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steve bannon, who's the executive chairman of the conservative breitbart news as the chief executive of the campaign. obviously, trump realizes that he had to make some kind of a change to his campaign, that he needed to do something different to bring himself up from, you know, the sagging poll numbers that we've seen in recent weeks. you know, he's trailing hillary clinton right now in almost all of the battleground states and even in some states that typically lean republican. so, clearly, trump, you know, after weeks that were -- that also included several controversies and gaffes on his part is realizing that he needs some different political advice around him, perhaps, some new faces and something that he hopes will help him change what could be, as of now, a dramatic and very gloomy outcome for him in november if the polls stay the way that they are right now. >> now, we are already seeing a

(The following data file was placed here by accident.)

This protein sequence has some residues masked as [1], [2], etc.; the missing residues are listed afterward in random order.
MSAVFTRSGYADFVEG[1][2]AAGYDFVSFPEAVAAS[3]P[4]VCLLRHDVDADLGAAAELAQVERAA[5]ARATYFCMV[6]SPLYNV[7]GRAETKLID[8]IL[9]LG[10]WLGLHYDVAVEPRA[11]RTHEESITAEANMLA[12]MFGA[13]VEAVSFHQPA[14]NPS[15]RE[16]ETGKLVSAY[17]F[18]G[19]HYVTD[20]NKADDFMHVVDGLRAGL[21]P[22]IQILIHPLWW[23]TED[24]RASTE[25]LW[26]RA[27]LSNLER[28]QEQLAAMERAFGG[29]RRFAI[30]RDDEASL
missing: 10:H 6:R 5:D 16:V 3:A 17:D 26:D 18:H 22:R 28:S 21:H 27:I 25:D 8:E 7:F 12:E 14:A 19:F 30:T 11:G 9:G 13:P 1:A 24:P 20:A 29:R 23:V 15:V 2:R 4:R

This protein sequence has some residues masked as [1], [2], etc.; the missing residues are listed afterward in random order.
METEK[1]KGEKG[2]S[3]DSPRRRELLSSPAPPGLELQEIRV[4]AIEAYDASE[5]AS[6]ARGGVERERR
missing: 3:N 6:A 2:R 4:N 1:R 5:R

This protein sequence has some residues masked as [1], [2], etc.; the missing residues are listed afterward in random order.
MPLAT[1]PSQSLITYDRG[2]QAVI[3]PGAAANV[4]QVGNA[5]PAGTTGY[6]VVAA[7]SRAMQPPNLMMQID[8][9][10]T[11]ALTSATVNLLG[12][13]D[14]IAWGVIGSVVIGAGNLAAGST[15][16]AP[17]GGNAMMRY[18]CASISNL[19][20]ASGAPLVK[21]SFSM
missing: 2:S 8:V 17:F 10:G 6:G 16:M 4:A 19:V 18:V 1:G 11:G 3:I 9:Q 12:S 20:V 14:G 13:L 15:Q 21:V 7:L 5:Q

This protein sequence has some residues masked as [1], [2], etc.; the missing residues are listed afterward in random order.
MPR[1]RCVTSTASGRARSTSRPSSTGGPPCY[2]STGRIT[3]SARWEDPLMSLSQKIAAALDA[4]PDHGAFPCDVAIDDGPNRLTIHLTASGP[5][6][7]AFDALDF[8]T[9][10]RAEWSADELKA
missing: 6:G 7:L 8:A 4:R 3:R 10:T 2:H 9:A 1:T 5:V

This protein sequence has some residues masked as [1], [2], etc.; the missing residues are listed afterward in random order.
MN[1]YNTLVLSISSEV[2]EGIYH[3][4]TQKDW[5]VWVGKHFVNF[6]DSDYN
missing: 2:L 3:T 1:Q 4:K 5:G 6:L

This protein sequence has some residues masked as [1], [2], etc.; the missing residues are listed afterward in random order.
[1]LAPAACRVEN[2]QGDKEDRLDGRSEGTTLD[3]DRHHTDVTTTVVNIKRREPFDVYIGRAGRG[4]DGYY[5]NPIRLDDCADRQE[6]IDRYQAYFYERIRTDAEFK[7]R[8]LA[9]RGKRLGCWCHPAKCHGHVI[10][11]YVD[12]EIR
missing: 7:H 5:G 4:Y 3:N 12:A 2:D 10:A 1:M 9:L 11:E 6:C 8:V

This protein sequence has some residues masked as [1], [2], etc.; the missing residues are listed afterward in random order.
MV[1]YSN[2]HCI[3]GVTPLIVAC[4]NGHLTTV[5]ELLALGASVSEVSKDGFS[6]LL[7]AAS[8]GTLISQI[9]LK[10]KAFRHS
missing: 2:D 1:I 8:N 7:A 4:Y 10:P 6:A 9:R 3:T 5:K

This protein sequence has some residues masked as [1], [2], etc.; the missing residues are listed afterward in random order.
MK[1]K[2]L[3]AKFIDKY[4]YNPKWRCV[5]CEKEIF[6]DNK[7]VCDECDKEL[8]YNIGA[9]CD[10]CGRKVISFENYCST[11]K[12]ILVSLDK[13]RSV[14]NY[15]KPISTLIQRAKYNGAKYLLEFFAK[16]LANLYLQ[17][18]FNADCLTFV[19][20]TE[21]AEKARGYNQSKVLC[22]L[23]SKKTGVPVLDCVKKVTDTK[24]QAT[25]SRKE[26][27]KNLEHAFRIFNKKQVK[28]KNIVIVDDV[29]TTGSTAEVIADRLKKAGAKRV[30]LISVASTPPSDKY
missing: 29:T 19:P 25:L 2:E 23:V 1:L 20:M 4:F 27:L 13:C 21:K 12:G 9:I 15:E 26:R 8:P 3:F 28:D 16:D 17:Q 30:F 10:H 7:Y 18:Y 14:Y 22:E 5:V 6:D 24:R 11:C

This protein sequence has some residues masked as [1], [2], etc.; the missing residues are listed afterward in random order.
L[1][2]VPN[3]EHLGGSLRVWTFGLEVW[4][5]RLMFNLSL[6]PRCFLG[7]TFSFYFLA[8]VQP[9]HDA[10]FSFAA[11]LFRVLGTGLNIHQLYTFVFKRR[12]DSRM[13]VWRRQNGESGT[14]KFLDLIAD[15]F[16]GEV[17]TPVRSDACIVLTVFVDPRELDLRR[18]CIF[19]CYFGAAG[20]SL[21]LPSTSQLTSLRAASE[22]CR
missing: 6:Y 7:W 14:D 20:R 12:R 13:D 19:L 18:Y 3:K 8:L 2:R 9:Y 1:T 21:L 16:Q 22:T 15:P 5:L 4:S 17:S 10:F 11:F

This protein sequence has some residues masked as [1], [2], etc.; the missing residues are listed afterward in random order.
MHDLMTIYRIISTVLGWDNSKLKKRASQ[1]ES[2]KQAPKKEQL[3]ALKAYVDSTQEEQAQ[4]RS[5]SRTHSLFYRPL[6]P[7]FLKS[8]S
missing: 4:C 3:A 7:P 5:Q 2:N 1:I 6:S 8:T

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change in tone from donald trump, aren't we? we saw that just tuesday evening when he made his law and order speech. it was very much he followed the prompter, he stayed on track, he stayed on message there, but talk to us, then, with this change at the top, what more might we see happen here? >> well, i think it will be more of the same, but of course, you know, trump has said repeatedly that he is not looking to change, right? that he is going to stay true to himself and to what made him successful in the republican primaries, but at the same time, it seems that he is recognizing that he needs to do things a little bit differently to appeal to a general electorate. you know, he has given several scripted speeches today on law and order. the day before, on radical islamic terrorism and the week before that on the economy. so clearly, he's finding a way to both mix in some of thinks typical free wheeling style of campaign rallies but at the same time doing some scripted